After the Denneys talked to us at our meeting they invited us to visit their farm. Last Saturday morning a group of our Crossroads Garden Club members decided to go there and see exactly what they were talking about. As we arrived, we were treated to an array of color everywhere. We saw they had a vegetable garden close by that the Denney's son tends and a large patch of beautiful corn that is being grown by his 16-year-old grandson. 

Denney began his tour and lovingly told us about his daylily varieties and answered all of our questions.

 Denney's favorite daylily variety is Dublin Elaine. It is a beautiful pink double and ruffled variety that grows 32 inches tall with evergreen foliage.

The ruffles around the edges are bred into some varieties. Each hybridizer knows how to get the desired characteristics and must keep careful records in order to name a new variety. Denney has gone through that process years ago and has a named variety but decided it was too hard to be both a grower and a hybridizer, so he chose to be a grower.

The smaller stems on this pretty pink variety with a yellow halo in the center makes it a diploid variety.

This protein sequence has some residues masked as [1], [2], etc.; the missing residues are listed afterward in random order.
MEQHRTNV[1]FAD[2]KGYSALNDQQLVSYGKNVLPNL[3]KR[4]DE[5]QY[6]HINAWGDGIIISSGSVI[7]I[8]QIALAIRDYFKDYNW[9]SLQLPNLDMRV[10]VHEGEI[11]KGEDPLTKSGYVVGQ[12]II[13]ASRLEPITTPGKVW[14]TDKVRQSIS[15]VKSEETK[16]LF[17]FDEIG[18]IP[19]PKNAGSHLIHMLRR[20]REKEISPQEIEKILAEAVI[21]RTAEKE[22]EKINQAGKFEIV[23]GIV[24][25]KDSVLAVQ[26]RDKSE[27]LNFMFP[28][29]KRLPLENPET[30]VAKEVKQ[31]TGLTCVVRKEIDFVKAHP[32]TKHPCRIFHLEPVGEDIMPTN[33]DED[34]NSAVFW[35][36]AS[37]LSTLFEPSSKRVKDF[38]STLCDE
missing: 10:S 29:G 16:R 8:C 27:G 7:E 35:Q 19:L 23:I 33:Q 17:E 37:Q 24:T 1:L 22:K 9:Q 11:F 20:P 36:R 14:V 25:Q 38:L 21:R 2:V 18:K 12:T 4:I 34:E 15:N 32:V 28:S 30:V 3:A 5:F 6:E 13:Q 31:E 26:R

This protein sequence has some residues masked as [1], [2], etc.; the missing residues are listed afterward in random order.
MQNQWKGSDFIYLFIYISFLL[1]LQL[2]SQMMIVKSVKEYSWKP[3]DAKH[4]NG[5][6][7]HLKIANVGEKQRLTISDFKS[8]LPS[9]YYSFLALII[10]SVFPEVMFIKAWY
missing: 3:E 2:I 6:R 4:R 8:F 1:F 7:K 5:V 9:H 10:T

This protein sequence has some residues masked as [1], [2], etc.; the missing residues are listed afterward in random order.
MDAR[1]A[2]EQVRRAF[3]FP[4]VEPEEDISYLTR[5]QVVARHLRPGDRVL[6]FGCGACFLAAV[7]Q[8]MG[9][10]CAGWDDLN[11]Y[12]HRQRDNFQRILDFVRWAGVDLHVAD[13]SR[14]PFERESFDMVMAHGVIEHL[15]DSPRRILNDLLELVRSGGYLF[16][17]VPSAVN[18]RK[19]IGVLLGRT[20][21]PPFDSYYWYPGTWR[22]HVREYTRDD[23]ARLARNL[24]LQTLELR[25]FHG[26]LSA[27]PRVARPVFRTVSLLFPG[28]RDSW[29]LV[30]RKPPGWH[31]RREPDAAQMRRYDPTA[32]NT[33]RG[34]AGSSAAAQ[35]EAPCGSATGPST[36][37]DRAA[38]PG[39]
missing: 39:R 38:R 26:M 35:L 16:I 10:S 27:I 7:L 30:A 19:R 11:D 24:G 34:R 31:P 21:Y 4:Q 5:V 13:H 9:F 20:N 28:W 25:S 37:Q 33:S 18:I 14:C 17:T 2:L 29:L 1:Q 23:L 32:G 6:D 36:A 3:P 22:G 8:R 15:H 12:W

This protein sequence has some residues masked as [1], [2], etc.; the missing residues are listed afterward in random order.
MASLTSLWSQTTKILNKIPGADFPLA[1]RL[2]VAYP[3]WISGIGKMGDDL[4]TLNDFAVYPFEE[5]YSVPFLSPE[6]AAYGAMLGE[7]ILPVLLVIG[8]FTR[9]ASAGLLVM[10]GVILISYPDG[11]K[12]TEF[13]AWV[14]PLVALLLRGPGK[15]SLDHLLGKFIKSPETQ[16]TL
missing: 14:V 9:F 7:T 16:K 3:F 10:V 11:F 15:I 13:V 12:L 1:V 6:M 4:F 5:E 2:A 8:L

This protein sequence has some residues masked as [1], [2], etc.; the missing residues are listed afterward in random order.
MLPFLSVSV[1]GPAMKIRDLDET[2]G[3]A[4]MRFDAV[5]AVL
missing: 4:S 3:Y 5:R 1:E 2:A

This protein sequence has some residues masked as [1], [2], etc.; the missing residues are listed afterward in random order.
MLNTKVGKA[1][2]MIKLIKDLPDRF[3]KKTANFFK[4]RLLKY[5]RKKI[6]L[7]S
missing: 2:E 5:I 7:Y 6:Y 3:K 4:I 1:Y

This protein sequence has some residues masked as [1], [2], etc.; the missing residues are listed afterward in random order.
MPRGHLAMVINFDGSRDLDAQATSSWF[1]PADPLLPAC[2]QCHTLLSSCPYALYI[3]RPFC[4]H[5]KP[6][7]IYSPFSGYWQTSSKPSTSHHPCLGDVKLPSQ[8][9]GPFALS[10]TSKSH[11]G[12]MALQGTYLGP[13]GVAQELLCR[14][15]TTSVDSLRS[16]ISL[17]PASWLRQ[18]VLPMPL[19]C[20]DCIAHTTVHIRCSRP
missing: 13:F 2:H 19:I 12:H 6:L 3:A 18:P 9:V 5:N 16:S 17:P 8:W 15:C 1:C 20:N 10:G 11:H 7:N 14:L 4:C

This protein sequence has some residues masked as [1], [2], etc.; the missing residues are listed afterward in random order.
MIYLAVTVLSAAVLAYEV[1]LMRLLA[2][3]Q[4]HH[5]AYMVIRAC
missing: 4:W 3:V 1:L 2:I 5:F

If you click on the photo above, you will see that this Camden Gold Dollar variety is labeled. Each variety is carefully labeled to make sure the right variety is prepared when someone places an order.

Denney also recommends planting tall plants in the center and surround them with shorter varieties. These Camden Gold Dollar daylilies make a great companion to the daylily most used in landscapes around our area, the Stella de Oro. The flowers are very much the same but the Stellas are short and the Camden Golds are tall. It is striking when both used in a bed.

Above these plants you can see there is an electric fence that surrounds the farm so that deer will stay away. Denney says that deer consider daylilies to be candy.